White culture, which is often dressed up as "American" culture, has become more accepting of black achievement, especially when that black achievement is narrowed to breaking color barriers. Black pain continues to go unacknowledged.
The celebration of Jackie Robinson and other figures who were "the black person to do such and such" are used by white people to pat themselves on the back. "Our ancestors were racist, but by embracing the courage of these historical black figures, we are absolving ourselves of the crimes of our fathers." Yet these embraces miss the current reality of black pain.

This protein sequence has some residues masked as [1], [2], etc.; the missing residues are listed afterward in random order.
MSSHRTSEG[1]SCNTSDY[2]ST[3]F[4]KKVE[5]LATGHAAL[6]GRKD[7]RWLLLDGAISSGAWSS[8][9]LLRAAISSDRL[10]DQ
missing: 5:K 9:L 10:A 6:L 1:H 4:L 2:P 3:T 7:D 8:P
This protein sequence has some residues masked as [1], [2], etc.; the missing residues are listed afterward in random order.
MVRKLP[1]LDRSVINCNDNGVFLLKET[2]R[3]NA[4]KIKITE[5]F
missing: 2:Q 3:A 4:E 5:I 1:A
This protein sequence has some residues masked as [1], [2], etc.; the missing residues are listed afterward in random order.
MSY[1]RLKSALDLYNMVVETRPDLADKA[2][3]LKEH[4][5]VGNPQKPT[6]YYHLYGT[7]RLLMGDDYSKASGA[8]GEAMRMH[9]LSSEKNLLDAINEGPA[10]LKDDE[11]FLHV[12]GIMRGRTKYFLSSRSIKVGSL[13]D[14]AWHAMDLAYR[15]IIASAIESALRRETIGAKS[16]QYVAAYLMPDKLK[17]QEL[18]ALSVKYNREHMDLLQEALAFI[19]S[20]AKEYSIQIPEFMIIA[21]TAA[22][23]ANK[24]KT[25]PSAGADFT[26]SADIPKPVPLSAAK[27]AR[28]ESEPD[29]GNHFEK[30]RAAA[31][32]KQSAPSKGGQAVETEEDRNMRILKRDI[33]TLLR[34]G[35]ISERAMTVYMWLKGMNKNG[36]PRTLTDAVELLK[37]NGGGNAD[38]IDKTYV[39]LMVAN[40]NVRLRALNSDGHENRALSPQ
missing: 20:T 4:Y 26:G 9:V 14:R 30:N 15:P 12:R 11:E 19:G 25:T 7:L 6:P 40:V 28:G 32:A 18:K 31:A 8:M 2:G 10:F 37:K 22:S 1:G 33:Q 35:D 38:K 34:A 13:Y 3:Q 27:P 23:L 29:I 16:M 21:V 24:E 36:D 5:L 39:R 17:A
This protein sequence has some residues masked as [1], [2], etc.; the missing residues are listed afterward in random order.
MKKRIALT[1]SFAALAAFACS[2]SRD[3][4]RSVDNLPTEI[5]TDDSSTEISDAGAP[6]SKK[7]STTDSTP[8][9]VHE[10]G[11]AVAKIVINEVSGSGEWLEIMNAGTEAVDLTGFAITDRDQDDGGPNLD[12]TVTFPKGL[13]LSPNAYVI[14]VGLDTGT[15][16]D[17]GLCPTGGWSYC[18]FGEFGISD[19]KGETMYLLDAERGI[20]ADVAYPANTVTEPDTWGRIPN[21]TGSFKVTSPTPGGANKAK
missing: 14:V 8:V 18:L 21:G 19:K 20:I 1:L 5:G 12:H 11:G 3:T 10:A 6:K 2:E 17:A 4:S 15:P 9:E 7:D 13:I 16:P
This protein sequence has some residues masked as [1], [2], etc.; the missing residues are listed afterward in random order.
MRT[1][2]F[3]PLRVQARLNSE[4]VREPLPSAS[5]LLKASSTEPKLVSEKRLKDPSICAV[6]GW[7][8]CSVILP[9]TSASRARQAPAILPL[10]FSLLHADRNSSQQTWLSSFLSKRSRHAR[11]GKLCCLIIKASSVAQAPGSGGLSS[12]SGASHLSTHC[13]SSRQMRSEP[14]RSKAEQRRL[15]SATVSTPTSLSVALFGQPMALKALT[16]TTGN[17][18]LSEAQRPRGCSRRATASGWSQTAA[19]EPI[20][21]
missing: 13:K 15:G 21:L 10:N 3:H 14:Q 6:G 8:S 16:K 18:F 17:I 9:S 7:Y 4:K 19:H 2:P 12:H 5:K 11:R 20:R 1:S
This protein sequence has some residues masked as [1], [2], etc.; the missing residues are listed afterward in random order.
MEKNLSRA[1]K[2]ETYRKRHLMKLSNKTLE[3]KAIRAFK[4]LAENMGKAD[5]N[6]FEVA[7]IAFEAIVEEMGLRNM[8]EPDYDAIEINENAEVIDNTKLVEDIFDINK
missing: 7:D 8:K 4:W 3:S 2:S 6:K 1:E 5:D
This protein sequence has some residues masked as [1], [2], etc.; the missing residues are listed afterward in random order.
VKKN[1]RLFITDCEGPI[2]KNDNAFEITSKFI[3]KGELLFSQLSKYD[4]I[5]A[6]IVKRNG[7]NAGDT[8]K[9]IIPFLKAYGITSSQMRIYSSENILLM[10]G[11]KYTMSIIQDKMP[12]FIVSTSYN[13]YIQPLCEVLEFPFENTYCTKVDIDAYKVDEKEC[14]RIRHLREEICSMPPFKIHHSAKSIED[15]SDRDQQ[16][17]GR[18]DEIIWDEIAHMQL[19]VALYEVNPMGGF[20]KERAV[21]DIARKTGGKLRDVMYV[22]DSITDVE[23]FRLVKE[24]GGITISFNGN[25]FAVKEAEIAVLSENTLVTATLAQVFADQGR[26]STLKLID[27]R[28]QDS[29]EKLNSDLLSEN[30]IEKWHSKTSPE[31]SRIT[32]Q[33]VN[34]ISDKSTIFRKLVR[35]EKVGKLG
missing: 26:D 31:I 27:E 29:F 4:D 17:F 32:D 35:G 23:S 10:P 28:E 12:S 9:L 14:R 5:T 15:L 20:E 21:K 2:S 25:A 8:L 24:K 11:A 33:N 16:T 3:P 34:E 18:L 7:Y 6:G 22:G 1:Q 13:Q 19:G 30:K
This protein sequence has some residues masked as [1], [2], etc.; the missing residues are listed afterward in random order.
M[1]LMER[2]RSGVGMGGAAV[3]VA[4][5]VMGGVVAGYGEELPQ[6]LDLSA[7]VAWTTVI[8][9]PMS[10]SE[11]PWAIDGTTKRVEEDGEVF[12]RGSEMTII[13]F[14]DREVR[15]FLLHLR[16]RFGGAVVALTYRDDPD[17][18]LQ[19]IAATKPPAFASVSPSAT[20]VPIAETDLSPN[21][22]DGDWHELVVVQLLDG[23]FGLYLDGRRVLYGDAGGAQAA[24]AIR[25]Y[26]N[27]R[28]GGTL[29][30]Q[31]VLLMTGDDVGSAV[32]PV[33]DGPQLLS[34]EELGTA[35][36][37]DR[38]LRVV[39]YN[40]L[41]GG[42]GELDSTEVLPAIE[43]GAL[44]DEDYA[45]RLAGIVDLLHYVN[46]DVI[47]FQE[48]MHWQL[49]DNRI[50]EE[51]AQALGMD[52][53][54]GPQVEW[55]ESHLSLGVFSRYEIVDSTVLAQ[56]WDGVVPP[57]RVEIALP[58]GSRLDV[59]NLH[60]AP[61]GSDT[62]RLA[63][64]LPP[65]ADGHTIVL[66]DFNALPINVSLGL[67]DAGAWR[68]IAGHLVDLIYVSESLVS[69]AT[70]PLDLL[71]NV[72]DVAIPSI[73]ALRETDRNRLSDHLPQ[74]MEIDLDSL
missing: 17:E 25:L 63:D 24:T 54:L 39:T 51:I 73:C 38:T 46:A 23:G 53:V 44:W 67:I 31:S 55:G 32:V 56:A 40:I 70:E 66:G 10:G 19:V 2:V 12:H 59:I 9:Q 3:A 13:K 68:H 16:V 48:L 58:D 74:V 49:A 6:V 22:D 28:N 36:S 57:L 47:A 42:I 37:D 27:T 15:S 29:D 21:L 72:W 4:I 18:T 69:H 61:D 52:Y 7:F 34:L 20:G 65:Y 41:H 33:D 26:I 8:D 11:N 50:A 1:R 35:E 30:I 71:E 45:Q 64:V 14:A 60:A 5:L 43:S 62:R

Public space is filled with danger for black men and women who can be murdered by the police or sexually assaulted with impunity. In reading recent books by Ta-Nehisi Coates, Mychal Denzel Smith, and Michael Eric Dyson, I sense less black anger than black despair. That's why Black Lives Matter is such a pertinent slogan and yet the despair compounds itself when it is eschewed for the callously colorblind sentiment: "All Lives Matter."
White culture must being willing to to accept the reality of black pain and act accordingly. Only then would police officers be held accountable for their actions.